Dir: Gaspar Noé (Irreversible)
Cast: Nathaniel Brown, Paz de la Huerta, Cyril Roy, Olly Alexander, Masato Tanno, Emily Alyn Lind, Jesse Kuhn
Reason to see: Complete polarizing reports ranging from wild acclaim to completely not, got me complete curious.
Finally I got to see Enter the Void. I was excited but hesisitant going it as director Gaspar Noé also brought us the film Irreversible, which is one of the few films on my "I will never see it" but this one I thought I wouldn't have a problem with. And I didn't have a problem with Enter the Void as it is freaking brilliant.
Right from the get go Enter the Void stakes it's claim at being highly demanding visually with an aggressive strobe-light like opening credits sequences which is just the first among effects, moments, ideas and images that can an will turn people off the film (see full warnings below). But I love the fact that it was aggressive, unapologetic, neon-gritty and full of abrasiveness while also being definitively trippy, floating and dream like. Whether it's a singular, long conversation in real time between protagonist Oscar (Nathaniel Brown) and his drug-buddy Alex (Cyril Roy) or an all-out dream-like feeling sequence, the film requires the audience to be 100% actively engaged in the film. This is in part because you have to work to figure out what is going on, or trying to understand what someone is saying (either literally or contextually) or just to figure out where they are. After all that work, it feels like we get a virtual reward via visual treat of neon-heavy and heady lights contrasted against often dark settings of nighttime and night clubs.
We also get a highly successful use of first person point-of-view perspective, which I adored. I'm curious if people found it hard to connect to Oscar from this point-of-view, but I found it immensely effective especially when trying to understand him as a character as well as his relationship with his sister Linda (Paz de la Huerta), which is the central relationship of the film and although it isn't like any other sibling relationship I've seen on screen it does depict a beautiful sense of family.
Enter the Void is one of the most experiential films I've ever watched and even with all the warnings, jarring visuals, disturbing images and a running time of 2 hours and 41 minutes I'd happily watch it over and over again because it is literally a piece of art. An absolutely formidable vision brought to the screen.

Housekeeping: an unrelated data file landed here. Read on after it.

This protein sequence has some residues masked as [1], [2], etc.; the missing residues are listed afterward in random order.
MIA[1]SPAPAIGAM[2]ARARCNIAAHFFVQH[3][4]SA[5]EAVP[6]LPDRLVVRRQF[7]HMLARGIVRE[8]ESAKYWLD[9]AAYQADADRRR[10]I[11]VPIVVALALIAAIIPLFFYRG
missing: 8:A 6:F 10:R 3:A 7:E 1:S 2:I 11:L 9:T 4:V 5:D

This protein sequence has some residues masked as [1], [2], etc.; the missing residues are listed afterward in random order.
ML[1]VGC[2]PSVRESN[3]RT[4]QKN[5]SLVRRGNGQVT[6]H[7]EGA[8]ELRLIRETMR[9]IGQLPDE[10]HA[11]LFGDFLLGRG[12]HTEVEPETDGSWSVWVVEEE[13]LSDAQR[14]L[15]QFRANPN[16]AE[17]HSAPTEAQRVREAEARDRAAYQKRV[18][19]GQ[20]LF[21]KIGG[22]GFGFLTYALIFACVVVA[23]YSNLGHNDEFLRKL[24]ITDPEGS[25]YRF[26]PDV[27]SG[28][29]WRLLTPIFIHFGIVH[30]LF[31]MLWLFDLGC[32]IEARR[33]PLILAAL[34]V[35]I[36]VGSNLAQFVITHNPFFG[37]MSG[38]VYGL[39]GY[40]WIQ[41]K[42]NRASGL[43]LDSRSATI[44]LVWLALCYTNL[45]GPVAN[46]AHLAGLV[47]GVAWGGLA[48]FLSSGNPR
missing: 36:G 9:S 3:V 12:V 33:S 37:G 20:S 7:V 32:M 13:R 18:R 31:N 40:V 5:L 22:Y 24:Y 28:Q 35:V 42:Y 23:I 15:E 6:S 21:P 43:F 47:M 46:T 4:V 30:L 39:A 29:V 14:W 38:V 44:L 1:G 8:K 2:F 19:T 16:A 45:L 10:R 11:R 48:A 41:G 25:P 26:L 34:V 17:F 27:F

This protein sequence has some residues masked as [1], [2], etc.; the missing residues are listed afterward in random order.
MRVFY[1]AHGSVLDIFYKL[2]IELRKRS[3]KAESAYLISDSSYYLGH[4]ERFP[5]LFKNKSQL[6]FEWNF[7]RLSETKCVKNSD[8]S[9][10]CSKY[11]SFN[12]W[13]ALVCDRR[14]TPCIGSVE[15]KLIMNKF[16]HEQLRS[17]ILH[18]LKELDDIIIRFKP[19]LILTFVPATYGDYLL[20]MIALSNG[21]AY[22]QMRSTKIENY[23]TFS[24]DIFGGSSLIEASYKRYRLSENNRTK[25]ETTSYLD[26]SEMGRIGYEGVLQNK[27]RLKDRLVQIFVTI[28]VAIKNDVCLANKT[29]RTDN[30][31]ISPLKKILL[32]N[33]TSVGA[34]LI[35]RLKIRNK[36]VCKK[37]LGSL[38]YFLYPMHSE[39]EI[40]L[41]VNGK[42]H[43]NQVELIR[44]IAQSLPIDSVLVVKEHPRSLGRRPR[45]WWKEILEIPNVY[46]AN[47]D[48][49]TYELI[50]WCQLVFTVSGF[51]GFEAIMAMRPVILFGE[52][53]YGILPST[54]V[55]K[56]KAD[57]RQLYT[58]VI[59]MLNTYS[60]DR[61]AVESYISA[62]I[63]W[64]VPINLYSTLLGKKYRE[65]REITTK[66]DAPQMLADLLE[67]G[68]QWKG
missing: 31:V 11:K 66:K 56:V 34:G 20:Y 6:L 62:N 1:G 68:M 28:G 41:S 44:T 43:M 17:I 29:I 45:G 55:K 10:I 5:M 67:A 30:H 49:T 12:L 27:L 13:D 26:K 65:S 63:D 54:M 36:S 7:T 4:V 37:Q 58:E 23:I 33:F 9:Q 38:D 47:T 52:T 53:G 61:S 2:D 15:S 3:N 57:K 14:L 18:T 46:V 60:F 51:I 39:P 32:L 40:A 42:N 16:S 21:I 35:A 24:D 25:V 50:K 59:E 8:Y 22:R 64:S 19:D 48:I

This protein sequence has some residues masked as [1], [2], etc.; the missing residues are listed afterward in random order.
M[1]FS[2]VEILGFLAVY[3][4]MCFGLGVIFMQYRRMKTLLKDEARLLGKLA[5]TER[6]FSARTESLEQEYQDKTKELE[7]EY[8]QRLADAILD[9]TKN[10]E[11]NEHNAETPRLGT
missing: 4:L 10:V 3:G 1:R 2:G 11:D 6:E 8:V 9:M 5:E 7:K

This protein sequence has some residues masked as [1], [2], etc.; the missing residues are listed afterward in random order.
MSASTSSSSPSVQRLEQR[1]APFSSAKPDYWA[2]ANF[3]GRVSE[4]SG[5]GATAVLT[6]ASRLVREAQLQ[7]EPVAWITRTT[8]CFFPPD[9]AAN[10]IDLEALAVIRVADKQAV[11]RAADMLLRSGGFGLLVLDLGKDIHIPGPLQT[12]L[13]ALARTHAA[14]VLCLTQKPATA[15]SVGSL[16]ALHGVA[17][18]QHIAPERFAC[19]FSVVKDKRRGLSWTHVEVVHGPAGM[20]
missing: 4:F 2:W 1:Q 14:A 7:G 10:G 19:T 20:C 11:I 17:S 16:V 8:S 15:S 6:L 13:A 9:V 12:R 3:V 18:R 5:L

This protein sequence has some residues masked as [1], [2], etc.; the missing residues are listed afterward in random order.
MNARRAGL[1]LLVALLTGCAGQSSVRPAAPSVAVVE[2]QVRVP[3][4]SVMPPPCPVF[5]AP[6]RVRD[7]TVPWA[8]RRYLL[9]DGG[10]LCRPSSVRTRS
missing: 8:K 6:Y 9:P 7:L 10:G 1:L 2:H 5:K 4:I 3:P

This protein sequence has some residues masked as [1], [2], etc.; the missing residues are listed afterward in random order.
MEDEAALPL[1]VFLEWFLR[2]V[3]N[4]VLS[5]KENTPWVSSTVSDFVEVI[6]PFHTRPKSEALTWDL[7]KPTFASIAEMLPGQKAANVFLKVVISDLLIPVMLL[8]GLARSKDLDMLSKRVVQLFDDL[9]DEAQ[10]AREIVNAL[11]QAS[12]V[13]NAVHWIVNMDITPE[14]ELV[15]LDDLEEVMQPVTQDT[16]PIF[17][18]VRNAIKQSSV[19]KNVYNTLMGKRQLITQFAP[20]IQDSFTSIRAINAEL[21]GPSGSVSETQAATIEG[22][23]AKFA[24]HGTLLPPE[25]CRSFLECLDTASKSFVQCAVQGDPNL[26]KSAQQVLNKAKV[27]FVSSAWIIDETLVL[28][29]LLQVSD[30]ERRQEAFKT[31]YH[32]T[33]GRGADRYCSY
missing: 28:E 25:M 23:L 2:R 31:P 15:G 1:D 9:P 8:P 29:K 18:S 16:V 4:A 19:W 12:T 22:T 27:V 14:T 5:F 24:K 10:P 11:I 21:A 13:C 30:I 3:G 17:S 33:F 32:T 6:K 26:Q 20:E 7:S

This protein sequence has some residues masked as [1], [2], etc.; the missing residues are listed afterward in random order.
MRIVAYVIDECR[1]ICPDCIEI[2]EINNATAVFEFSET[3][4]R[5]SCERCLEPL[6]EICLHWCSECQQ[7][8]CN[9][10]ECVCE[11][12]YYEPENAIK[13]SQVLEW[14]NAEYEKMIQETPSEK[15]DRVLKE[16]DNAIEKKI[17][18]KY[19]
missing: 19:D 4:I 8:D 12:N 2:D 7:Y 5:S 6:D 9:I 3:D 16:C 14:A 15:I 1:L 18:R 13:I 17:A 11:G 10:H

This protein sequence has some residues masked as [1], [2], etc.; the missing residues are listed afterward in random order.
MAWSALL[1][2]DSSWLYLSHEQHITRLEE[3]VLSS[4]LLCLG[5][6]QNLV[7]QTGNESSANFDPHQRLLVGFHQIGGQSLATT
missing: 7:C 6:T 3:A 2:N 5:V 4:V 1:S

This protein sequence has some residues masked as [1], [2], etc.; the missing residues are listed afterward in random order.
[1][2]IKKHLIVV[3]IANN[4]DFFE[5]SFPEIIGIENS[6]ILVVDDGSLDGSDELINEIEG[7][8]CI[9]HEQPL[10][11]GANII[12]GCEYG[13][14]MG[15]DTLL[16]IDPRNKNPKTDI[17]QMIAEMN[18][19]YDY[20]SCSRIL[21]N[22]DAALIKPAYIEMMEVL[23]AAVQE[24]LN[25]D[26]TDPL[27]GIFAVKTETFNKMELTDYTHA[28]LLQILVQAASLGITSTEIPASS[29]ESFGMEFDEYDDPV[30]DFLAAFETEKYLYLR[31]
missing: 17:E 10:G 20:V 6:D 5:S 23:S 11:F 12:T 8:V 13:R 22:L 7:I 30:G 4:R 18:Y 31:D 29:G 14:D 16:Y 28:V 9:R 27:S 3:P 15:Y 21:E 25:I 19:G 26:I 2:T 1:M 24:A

Warnings (visual) flashing lights, strobe lights, shaky-cam, trippy-visuals. Pretty much anything you can think of that can push the visually boundaries is in here.
Warnings (content) Explicit sexuality, disturbing situations, violence
- Deleted Scenes (8 Scenes, 12 Minutes) These were really interesting to watch, and understandable to cut considering the film is already over 2 1/2 hours. I did absolutely love #4 (and it's just cool that they are numbered), although think it would have been too weird to have in the film.
- Teasers (7 teasers, 7 minutes) these are great, show a nice range of different takes on same idea and different ways to hook, connect and grab the audiences attention
- Trailers (2 trailers, 3 minutes)
- US Trailer (2 minutes)
- Unused Trailers (6 trailers, 4 minutes)
- VXF (11 minutes) It's kind of wild that the visual effects extra has absolutely zero verbal explanation but rather is a visual depiction of the effects themselves, often the use of layered effects. Beautiful to watch to boot.
- Vortex (5 minutes) Exactly what it sounds like, a changing vortex that's stunning to watch.
- DMT (2 minutes) More great visuals to enjoy, these ones are more geometric and constructed over the rather organic vortex.
- Posters - 20 poster images
Shannon's Overall View:
I loved it
I'll watch it again, repeatedly
I'd highly recommend it, but strongly advise noting the warnings before viewing
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© Shannon Ridler, 2011
Paz de la Huerta in Enter the Void - Courtesy of eOne Films
Courtesy of eOne Films